I was recently working in a busy kindergarten classroom. I arrived to a room full of activity, bustling with energy, teaming with learning. The students were engaged at play, active and joyful with the noise of conversation and materials interacting. A group of boys had build and obstacle course/pathway and they were challenging themselves to jump between the blocks while staying balanced. Another group was using a mirror to draw self-portraits. Other children were playing with puppets, painting, and reading.
After a period of observation, we asked them to leave their play and to join us at the carpet for some music and storytelling. The teacher tapped the outside of a singing bowl to get their attention and the children slowly began to make their way towards the carpet. I love singing bowls so I took the opportunity to use it as a way to draw all the students in, playing it by rubbing the outside edge and then slowly moving it across my body so that the sound moved through the room. The students, familiar with this sound, were transfixed and watched me as I raised and lowered the bowl, moving it from right to left as it vibrated in my hand.
It was a bit of theatre, a gimmick perhaps. I use all of my performance skills in these transitional moments; I draw myself up to full height, exaggerate my gestures, and use my voice to effect: when the sound of the singing bowl faded away, my voice was a whisper. Later in the lesson, the children went and gathered items that they could use to make soft and loud sounds in the room and I conducted their found-sound-orchestra with the nearest pencil, using flourishes and facial expressions to indicate when I wanted each group to play.
So many times when I watch teachers who are struggling to maintain students’ interest and to manage a group, I notice that, while the may have a good grasp of the content they’re teaching, they’ve forgotten (or have never thought about) that teaching is a performing art. While I am absolutely an advocate of teacher as guide on the side and meddler in the middle, I am noticing that many teachers don’t know how to grab onto those ‘on stage’ moments and make the most of them.
So, in the spirit of building dramatic tension please imagine a drumroll as I give you my top five tips for creating student engagement through performance.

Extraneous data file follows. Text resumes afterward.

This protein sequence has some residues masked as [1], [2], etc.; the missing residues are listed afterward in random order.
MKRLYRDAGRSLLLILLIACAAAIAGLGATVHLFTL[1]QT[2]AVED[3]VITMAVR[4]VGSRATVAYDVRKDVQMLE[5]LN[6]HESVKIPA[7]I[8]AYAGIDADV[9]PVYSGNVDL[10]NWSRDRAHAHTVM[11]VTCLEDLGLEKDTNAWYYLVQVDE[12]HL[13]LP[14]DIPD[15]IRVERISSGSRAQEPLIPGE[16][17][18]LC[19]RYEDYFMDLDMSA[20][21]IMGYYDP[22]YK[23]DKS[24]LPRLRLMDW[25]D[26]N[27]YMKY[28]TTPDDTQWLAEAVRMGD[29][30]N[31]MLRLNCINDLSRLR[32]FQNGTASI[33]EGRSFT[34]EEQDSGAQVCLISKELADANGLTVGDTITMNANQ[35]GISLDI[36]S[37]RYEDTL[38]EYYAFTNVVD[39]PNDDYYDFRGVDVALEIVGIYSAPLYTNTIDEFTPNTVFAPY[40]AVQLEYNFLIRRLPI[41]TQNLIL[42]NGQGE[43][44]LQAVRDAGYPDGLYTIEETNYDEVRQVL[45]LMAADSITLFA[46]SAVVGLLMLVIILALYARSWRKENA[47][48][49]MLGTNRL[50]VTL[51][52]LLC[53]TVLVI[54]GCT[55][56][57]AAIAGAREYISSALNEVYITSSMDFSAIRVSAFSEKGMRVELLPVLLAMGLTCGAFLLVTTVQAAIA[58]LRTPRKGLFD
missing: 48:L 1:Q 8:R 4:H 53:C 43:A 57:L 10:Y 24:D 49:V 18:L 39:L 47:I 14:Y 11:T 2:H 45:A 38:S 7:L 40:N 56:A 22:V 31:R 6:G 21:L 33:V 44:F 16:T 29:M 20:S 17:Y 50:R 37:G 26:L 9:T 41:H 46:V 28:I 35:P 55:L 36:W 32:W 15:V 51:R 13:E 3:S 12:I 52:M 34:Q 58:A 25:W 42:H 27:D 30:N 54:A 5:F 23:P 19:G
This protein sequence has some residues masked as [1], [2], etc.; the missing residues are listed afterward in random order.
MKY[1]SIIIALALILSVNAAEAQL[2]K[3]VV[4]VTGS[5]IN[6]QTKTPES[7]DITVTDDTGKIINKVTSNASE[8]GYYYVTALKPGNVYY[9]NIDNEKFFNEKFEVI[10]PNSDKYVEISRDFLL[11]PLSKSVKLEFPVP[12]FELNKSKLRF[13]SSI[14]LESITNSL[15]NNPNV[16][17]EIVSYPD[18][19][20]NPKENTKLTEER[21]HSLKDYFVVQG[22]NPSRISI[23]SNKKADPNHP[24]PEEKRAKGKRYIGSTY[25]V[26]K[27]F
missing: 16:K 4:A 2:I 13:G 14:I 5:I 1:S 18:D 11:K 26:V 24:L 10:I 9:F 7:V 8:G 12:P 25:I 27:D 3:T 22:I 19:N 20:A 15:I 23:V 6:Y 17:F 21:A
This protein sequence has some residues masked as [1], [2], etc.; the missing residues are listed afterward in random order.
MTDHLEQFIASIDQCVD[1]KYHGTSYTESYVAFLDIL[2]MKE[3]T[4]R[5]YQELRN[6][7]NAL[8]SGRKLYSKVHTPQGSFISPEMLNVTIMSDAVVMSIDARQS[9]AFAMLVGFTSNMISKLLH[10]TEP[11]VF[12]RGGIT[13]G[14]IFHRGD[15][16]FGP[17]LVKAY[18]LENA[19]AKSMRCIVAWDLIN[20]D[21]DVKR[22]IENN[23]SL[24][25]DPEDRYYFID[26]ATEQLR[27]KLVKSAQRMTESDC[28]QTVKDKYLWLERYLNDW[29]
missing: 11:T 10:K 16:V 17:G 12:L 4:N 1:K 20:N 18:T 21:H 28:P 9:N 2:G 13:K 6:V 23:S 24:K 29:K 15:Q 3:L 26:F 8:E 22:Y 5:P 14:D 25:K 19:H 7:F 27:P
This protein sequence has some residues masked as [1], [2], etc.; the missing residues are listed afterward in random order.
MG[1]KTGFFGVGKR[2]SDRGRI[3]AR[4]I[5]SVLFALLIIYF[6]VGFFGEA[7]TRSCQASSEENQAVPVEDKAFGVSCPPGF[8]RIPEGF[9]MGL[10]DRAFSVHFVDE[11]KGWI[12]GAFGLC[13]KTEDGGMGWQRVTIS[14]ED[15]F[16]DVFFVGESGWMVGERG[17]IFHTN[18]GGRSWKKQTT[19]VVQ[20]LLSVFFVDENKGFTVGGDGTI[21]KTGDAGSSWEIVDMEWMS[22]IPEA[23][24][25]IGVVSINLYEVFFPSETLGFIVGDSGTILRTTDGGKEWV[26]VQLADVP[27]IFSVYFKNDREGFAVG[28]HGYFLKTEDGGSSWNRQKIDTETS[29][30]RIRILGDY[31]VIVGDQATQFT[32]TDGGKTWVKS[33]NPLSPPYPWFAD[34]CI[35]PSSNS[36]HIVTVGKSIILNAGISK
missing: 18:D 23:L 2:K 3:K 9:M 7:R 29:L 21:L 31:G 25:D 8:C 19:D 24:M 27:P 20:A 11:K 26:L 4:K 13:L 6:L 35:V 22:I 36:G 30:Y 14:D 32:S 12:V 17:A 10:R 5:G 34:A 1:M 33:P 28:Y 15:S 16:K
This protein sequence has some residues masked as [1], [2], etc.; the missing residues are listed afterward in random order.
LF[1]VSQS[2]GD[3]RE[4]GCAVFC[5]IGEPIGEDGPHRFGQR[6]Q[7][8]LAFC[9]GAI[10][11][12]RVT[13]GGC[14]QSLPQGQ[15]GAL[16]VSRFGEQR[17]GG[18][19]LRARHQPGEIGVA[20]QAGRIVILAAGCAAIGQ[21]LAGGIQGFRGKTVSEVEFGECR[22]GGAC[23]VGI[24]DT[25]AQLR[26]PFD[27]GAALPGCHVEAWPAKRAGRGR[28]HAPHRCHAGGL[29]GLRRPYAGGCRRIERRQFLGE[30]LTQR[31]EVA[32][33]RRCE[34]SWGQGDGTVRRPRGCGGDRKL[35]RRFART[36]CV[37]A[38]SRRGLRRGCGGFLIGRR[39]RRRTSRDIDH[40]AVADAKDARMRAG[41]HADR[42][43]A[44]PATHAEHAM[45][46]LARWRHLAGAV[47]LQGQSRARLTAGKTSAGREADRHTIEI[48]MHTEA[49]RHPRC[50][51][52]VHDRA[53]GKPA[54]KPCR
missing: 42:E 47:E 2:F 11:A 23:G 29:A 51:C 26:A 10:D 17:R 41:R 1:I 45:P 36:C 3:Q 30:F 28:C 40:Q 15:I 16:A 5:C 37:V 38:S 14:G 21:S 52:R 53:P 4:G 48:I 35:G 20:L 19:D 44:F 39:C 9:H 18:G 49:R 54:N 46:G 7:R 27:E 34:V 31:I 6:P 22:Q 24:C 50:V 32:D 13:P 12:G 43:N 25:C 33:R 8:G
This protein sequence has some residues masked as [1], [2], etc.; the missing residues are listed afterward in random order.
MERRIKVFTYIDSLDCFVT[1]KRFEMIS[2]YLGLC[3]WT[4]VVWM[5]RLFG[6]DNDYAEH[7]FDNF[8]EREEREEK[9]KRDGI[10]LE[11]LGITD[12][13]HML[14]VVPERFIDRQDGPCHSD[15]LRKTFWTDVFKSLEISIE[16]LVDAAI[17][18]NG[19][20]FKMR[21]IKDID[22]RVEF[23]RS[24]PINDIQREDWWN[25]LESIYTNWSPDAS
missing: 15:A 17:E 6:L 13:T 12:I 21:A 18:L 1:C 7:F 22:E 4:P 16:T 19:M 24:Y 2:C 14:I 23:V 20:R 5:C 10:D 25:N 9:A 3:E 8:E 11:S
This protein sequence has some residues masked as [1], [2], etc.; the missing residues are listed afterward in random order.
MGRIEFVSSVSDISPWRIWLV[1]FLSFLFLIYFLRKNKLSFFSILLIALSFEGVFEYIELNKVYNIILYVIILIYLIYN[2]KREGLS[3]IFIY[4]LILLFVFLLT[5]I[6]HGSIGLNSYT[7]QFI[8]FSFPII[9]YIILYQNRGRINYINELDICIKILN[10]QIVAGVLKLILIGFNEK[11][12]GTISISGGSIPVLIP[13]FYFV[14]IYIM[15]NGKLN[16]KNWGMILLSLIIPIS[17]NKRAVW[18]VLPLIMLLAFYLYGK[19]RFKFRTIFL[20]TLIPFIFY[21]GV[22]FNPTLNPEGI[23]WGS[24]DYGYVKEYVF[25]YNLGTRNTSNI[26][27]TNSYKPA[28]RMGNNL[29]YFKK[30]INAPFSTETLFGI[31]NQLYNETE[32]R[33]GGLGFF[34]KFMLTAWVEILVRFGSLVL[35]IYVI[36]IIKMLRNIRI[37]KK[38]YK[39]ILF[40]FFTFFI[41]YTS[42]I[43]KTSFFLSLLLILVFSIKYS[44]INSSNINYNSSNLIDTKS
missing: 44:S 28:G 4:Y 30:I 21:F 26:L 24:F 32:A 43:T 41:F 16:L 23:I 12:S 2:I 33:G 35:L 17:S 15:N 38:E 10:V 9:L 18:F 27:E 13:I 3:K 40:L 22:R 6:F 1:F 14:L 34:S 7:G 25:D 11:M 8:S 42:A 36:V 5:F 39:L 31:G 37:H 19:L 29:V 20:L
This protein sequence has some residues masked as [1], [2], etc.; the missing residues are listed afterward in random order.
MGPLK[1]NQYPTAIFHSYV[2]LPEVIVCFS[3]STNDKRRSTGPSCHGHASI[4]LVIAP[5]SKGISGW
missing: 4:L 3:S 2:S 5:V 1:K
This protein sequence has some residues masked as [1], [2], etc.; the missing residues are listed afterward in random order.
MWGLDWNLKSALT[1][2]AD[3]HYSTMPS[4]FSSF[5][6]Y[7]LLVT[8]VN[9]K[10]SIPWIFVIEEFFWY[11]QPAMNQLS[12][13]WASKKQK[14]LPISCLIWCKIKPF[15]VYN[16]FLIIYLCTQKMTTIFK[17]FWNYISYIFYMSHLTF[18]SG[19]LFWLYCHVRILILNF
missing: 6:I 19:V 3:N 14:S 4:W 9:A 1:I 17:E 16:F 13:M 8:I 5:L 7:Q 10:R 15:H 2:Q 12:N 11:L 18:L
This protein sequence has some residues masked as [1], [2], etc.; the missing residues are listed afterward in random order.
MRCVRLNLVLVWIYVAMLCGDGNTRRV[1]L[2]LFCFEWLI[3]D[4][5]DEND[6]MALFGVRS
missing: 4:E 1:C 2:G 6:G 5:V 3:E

1. Body Language
If there was one thing I would give new teachers, it would be an awareness of their body language. Women (who occupy the majority of elementary teaching positions) have, in many cases, been taught to take up less space with their bodies, to be quiet and unobtrusive. Good performers take up space. They occupy the room with authority. They plant their feet and square their shoulders. Their spines extend and their heads lift. They don’t fidget; their gestures are purposeful and clear. The maintain eye focus. They make no apologies for their presence in a room. Be aware of your own physicality and what it’s telling your students. What messages are you sending? Is the subtext of your body language sabotaging your teaching?
2. Use your voice.
We use our voices all day in the classroom but rarely do we think about how we use them. Too often, teachers’ voices maintain a consistent range, which starts loud and gets louder when the noise level in the classroom increases. I almost never hear a whisper or a change in pace, tone, or intonation. The brain loves novelty and children’s ears will generally perk up when the teacher starts speaking in a very low tone or starts stretching out her words. Not only does it help students to pay attention, it will also help to save your voice, which brings us to my next suggestion…
Think about that moment before a concert starts, when everyone settles in and leans forward, straining to hear the first notes. That is a beautiful moment. Dramatic pauses are sadly underused in teaching. There are few techniques more effective than a short pause. To wait. For the next. Word. Try it.
A few times in my teaching career, I’ve had parents request that their child sit closer to the front of the class due to challenges with attention, vision, or hearing. These requests have caused me to ask: “Where is the front?” I very rarely stand in one place in a classroom. Unless I’m sitting down, I’m walking. Movement is another way to help students pay attention; it forces them to track you through the classroom and gets them to move in their seats. It also demonstrates confidence and allows you to touch base with every student while giving you something to do if you’re prone to fidgeting.
Transitions are the tip of the sword in teaching. They can absolutely ruin a good lesson. Every transition is an opportunity to loose the students’ interest. Think about performances you’ve seen when the scene changes are clunky, when the lighting cues aren’t in synch or when the performers are under-rehearsed. Those transitional moments are agony for an audience. People start to shift in their seats, check their phones, or whisper to their friends… and these are fully grown adults, presumably more capable of self-regulation than the kids in our classes! Practice your teaching transitions, make sure you have all the materials you need, give the kids something to do during the transition, sing a song, tap dance, 7th inning stretch… anything. Being aware of transitions, cutting them back to the bare minimum and smoothing out the ones that remain will make a huge difference to your classroom management.
Break a leg!